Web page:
ILC ClaimsTech launches 2022 programme
6th April 2022Tweet
ILC launched an exciting and ground-breaking year of events with the ILC ClaimsTech 2022 launch event at The Loading Bay in Shoreditch, London.
Sponsored by CoreLogic, the evening provided a fantastic opportunity for industry colleagues to network and share their experiences of a fluctuating market, before a keynote address from world leading futurist Richard Watson and a panel debate including Michael Porter, Senior Vice President, International, CoreLogic Protect, and Martin Milliner, Claims Director LV=.
Show me happy customers
The event was held under the theme of ‘Show me happy customers (and the money)’, and sets the ball rolling on a full ILC ClaimsTech 2022 programme which will include demonstrations, discussions, interviews and showcases of some of the latest technology influencing the insurance claims sector.
While crystal ball gazing has been a fool’s folly in recent years, Watson, a best-selling author of titles such as Future Files: A Brief History of the Next 50 Years and Future Minds: How the Digital Age is Changing Our Minds, has a renowned reputation for understanding and identifying trends.
Now a professor at the London Business School, having previously acted as advisor to the Cabinet Office and Strategic Trends Unit at the Ministry of Defence, he explained that the pace of data gathering will accelerate through trillions of sensors in our everyday lives.
“The future will not be so much Big Brother, as Big Other,” said Watson, describing the ‘other’ as either big tech companies or governments.
For insurers, this aggregated data will offer what he described as ‘total information awareness,’ enabling them to calculate risk in real-time on a local and individual level. He predicted policies would change almost by the minute, according to the customer’s activities at any given moment, with an inevitable swing towards gamification in order to encourage safer and healthier behaviour.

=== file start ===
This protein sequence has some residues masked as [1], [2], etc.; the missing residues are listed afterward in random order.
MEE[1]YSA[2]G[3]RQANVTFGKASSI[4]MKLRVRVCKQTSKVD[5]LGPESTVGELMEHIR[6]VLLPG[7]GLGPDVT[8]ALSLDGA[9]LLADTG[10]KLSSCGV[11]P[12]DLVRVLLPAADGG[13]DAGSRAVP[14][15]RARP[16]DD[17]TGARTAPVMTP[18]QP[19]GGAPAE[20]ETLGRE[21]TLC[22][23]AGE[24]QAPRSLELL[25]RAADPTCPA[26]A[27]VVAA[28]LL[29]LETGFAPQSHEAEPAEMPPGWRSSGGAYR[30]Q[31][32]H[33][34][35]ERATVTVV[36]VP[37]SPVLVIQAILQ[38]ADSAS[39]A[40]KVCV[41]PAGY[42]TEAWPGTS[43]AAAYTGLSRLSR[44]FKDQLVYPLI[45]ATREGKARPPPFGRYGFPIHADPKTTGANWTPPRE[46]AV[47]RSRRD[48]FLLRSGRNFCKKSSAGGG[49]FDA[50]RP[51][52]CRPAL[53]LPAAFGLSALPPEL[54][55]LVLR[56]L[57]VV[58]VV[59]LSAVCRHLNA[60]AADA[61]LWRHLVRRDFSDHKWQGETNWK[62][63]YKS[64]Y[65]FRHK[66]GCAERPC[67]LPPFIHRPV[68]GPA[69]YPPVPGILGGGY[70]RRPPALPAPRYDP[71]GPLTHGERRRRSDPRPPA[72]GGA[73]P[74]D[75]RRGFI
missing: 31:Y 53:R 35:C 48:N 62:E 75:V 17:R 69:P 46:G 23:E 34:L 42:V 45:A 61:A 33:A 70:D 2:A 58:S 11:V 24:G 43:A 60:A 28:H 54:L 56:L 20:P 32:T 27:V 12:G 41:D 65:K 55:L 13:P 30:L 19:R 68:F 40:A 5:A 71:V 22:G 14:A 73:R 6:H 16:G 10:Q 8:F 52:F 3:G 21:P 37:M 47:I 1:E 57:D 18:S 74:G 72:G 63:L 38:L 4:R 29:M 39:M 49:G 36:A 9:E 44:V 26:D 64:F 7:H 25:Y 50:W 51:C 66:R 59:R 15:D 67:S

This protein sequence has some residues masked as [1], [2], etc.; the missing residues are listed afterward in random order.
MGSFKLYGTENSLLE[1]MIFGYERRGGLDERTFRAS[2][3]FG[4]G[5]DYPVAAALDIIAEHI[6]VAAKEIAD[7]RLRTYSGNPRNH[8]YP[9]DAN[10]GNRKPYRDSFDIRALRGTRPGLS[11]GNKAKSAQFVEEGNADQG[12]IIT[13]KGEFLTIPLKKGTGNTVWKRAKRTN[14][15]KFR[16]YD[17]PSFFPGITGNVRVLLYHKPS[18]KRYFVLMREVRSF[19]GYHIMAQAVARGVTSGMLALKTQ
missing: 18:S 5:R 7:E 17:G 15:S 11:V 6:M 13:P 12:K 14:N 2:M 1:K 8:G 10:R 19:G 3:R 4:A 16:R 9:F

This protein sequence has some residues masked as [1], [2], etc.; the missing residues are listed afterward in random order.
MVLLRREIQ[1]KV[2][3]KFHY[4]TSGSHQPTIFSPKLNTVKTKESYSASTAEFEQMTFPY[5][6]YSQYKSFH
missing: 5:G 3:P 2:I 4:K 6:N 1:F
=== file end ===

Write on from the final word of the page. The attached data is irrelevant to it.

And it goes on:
Our vehicles, he continued, would be at the epicentre of this data gathering.
“10 years ago autonomous driving was in the slow lane of the implausible, now it’s in the fast lane of the inevitable. But I think the overlap of smart cars and dumb drivers will result in chaos.”
Advance of AI
One result of harnessing so much data will be the continued advance of artificial intelligence (AI) into all aspects of our lives, and while there is some ‘hysteria’ around this, particularly around creating a technology that can outsmart humans, he pointed out that narrow AI has been a part of lives for years through applications such as spellcheck, SatNav and Netflix recommendations.
He said, “Is AI a threat or an opportunity? It’s probably both. The future is ‘and’ not ‘or’. It’s a tool like any other and we can use it or abuse it, it’s up to us. But we need to be careful because it’s a fine line between noticing how people are behaving and trying to control that behaviour.”
But as influential as big data will be, Watson told attendees that its impact on society will depend on digital trust, and that can only be maintained if human interaction remains valued.
He said, “This technology is being designed by a certain demographic for that same demographic, and that’s not the world; it’s part of the world, but it’s not the whole world. I’m concerned about a future where there is no choice between automation and actually speaking to a person.”
Foundation of success
Watson was then joined on stage by Milliner and Porter, who agreed that in the insurance sector people must remain the foundation of any successful business and partnership.
They highlighted that acquiring and retaining talent would continue to be a key focus for insurers going forward, and, while mergers and acquisitions between traditional companies and insurtechs continue apace, they insisted that it was culture above almost all else that determined good partnerships.
Milliner said, “The starting point is always a cultural fit.”
Porter agreed: “Partnerships work best when you align your cultures and objectives. If you treat someone like a supplier then that’s who they will remain, the scope of the relationship narrows, but if you share a vision and set a joint goal you’ll get a much better outcome in end.”
The same people-first approach is true in the claims journey. While automation can accelerate and simplify the process, Milliner pointed out that ENOL must guard against being seduced by a digital first and only approach.
He said, “Voice is the most powerful start you can make to a claim. If all you’ve got is a digital impression of the customer then you’re basically just guessing what they need rather than actually handling the situational element.”
Ultimately, it was suggested, technology has many benefits but to make it work it must be employed with the customer in mind, rather than just efficiency.Tweet